American Crossroads: “Obama’s War On Women”

In a minute-long web video, American Crossroads triumphantly throws out every statistic it can find about the recession’s impact on women, claiming that higher poverty and unemployment among women add up to evidence of a “war on women” that’s “being waged in our economy.” But video clips of sad women looking out windows don’t make this line of attack any more valid than conservative groups’ standard attempt to blame overall recession-driven job losses on President Obama, who inherited an economy already hemorrhaging millions of jobs. In fact, while the recession impacted men and women differently by virtue of the fact that male-dominated industries like manufacturing were hit first, with jobs in which women are more heavily represented impacted later, men suffered the heaviest job losses in the recession. They also started earlier on the road to recovery, as Republican-favored trimming of the public sector continues to disproportionately impact women.

“Poverty,” “Unemployment,” And “Fading Hopes” Are Legacies Of The Bush Recession

Recession Officially Ran From December 2007 To June 2009, Making It The Longest Since World War II. From the National Bureau of Economic Research: “The Business Cycle Dating Committee of the National Bureau of Economic Research met yesterday by conference call. At its meeting, the committee determined that a trough in business activity occurred in the U.S. economy in June 2009. The trough marks the end of the recession that began in December 2007 and the beginning of an expansion. The recession lasted 18 months, which makes it the longest of any recession since World War II. Previously the longest postwar recessions were those of 1973-75 and 1981-82, both of which lasted 16 months. In determining that a trough occurred in June 2009, the committee did not conclude that economic conditions since that month have been favorable or that the economy has returned to operating at normal capacity. Rather, the committee determined only that the recession ended and a recovery began in that month.” [, 9/20/10]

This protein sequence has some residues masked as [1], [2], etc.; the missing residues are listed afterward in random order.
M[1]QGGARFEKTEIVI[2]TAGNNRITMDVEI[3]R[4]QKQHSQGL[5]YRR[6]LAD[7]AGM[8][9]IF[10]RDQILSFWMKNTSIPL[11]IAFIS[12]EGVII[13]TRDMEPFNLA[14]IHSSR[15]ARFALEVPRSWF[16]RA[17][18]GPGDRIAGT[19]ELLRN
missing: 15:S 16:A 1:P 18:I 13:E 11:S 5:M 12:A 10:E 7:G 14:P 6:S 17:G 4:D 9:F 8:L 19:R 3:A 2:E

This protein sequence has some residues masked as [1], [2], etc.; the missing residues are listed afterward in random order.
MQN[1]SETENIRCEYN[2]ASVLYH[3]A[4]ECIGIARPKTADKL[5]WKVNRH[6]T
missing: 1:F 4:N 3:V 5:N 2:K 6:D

• Recession Resulted In 8.3 Million Job Losses. According to the Associated Press, “the Great Recession killed 8.3 million jobs, compared with 1.6 million lost in the 2001 recession.” [Associated Press via Yahoo! News, 5/4/12]

Bush Recession Was So Severe That Economy Was Still Shedding Over Three-Quarters Of A Million Jobs Per Month Through First Few Months Of President Obama’s Term. According to the Bureau of Labor Statistics, the economy shed 839,000 jobs in January 2009, 725,000 in February 2009, 787,000 in March 2009, and 802,000 in April 2009, for a four-month average of 788,250 lost jobs per month. [, accessed 5/3/12]

Poverty Rate Jumped Under Bush, Exacerbated By Recession

Poverty Rate Jumped From 11.3 Percent In 2000 To Nearly 13 Percent In President Bush’s Final Year, And Recession Pushed Rate Over 15 Percent. From the Center on Budget and Policy Priorities: “By 2010, the number of people in poverty had risen by 8.9 million since 2007, the last year before the economy turned down. These numbers largely reflect the struggling labor market. […] Adding to this gloomy picture is the fact that the poverty rate has increased significantly in seven of the last ten years, including most of the years from 2001 to 2007, a time when the overall economy was growing (see Figure 1). For the poverty rate to be higher at the peak year of an economic recovery (2007) than in the last year of the previous recession (2001) is unprecedented (and adds to the evidence that the economic growth of that period was not widely shared). Thus, even before the recession began, a growing number of Americans were already being left behind by the economy.